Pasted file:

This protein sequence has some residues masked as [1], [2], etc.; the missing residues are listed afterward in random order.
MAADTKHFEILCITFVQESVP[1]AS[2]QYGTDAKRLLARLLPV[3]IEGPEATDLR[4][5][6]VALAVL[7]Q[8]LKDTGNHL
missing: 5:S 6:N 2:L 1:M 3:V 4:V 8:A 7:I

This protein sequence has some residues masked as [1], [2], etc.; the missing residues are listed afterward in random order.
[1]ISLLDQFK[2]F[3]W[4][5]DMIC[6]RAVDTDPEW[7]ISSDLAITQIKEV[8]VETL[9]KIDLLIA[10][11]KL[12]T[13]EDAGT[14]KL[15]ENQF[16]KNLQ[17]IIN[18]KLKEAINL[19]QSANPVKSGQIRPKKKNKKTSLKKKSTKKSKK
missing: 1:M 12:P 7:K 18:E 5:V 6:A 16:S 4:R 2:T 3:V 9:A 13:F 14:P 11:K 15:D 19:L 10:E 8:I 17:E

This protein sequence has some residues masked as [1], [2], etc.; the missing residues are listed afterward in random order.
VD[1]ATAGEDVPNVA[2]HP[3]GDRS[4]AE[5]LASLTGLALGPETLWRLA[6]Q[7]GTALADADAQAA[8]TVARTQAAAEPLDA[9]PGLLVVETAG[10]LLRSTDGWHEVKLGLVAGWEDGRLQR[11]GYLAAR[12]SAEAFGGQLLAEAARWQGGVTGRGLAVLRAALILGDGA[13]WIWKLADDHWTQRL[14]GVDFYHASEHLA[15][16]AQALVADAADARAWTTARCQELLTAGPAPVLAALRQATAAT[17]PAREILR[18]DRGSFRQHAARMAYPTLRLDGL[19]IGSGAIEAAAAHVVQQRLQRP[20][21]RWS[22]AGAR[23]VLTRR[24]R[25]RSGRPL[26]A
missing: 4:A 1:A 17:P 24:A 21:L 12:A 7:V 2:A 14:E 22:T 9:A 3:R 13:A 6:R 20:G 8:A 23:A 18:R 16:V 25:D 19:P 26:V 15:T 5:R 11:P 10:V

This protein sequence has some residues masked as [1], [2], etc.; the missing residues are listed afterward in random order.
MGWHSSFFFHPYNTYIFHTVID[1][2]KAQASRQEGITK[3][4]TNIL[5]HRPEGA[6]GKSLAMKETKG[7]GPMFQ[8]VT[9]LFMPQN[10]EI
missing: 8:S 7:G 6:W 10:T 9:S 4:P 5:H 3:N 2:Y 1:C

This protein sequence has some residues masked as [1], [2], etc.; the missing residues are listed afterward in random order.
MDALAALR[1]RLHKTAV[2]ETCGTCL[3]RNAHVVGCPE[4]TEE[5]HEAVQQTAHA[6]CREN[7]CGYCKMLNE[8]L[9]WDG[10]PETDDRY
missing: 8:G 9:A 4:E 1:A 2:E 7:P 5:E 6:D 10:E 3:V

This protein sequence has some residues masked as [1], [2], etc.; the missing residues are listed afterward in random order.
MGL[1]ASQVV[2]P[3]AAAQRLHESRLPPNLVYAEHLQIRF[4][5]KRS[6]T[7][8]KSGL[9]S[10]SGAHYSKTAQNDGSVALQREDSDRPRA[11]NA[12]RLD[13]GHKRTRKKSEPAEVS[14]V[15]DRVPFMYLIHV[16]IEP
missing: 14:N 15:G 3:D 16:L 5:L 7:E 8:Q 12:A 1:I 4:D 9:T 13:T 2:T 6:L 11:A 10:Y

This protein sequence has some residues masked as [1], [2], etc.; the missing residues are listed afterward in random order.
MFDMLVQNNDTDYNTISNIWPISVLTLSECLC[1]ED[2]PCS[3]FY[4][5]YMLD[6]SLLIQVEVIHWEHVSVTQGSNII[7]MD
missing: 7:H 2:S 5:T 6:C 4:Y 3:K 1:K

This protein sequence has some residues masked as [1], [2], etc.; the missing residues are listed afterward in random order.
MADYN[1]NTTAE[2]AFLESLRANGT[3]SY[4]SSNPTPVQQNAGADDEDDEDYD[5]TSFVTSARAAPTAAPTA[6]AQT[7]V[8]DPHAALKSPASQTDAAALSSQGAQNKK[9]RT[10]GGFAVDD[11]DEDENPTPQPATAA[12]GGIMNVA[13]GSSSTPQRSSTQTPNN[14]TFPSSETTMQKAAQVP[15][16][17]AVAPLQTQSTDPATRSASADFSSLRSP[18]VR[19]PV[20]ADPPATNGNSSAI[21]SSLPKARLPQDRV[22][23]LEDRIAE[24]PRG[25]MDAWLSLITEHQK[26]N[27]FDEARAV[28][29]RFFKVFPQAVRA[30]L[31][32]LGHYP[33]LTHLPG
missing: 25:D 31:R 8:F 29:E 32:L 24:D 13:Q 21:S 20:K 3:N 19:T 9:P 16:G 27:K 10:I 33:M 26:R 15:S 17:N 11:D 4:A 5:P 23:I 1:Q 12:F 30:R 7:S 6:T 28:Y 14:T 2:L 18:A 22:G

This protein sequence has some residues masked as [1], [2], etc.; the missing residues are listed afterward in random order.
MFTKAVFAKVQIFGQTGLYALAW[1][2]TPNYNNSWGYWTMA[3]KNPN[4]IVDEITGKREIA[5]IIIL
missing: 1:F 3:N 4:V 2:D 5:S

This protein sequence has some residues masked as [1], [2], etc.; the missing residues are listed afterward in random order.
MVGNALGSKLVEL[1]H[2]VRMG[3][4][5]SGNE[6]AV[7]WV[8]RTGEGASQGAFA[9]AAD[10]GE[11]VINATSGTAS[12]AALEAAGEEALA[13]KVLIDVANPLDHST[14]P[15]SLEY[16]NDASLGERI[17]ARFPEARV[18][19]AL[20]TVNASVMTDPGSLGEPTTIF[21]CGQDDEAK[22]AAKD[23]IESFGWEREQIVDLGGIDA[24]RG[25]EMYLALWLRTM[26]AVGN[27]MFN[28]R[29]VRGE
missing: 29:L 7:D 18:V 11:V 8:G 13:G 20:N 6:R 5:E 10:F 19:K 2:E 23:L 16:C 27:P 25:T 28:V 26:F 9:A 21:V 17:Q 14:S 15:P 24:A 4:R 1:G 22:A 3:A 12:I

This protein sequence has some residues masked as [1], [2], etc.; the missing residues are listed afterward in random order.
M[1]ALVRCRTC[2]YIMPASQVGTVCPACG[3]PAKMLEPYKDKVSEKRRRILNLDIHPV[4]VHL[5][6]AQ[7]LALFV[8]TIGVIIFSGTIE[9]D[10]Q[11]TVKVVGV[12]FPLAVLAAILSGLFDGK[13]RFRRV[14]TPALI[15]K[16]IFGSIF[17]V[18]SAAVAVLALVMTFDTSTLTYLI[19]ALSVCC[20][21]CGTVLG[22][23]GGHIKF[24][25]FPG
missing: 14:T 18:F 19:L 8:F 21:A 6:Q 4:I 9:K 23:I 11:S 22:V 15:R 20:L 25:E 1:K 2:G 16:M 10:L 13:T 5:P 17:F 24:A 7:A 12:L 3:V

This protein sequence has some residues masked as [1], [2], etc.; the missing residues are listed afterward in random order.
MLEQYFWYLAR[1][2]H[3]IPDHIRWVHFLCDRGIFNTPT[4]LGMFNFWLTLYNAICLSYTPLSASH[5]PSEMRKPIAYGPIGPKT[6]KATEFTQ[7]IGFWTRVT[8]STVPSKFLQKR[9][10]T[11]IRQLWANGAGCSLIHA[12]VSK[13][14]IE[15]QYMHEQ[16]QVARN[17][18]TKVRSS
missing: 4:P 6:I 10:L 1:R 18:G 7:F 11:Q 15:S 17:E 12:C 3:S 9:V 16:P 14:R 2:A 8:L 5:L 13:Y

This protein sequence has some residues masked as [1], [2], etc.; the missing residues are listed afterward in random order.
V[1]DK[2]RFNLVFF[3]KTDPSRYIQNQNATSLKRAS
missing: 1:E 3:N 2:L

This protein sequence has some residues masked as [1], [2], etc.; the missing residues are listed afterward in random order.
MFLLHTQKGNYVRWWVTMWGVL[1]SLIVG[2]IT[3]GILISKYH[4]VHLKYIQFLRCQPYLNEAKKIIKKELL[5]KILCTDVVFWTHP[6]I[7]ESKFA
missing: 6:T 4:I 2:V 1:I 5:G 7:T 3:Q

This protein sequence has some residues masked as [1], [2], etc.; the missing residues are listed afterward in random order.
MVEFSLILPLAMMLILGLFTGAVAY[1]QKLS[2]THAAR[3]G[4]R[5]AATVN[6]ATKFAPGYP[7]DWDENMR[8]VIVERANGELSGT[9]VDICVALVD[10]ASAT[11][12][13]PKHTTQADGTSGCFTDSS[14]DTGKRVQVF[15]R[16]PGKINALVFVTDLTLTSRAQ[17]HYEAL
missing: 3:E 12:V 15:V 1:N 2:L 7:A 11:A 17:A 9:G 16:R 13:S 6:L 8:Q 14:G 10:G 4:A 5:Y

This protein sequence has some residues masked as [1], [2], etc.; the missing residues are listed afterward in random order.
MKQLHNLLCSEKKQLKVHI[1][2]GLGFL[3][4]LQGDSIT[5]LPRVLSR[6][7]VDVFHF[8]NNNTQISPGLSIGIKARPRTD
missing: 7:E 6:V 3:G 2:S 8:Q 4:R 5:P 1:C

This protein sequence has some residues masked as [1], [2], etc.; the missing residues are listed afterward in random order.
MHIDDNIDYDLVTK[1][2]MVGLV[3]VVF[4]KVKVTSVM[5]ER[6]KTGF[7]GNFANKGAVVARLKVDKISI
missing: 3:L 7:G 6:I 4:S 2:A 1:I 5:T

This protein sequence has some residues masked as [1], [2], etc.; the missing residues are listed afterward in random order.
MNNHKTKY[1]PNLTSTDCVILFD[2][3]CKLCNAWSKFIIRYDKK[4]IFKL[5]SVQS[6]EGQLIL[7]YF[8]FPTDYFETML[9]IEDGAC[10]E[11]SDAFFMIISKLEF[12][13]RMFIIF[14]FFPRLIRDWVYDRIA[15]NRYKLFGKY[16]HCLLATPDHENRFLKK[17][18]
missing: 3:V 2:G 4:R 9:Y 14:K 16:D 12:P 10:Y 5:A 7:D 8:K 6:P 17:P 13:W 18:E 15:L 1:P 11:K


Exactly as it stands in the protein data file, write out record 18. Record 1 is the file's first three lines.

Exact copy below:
This protein sequence has some residues masked as [1], [2], etc.; the missing residues are listed afterward in random order.
MNNHKTKY[1]PNLTSTDCVILFD[2][3]CKLCNAWSKFIIRYDKK[4]IFKL[5]SVQS[6]EGQLIL[7]YF[8]FPTDYFETML[9]IEDGAC[10]E[11]SDAFFMIISKLEF[12][13]RMFIIF[14]FFPRLIRDWVYDRIA[15]NRYKLFGKY[16]HCLLATPDHENRFLKK[17][18]
missing: 3:V 2:G 4:R 9:Y 14:K 16:D 12:P 10:Y 5:A 7:D 8:K 6:P 17:P 13:W 18:E 15:L 1:P 11:K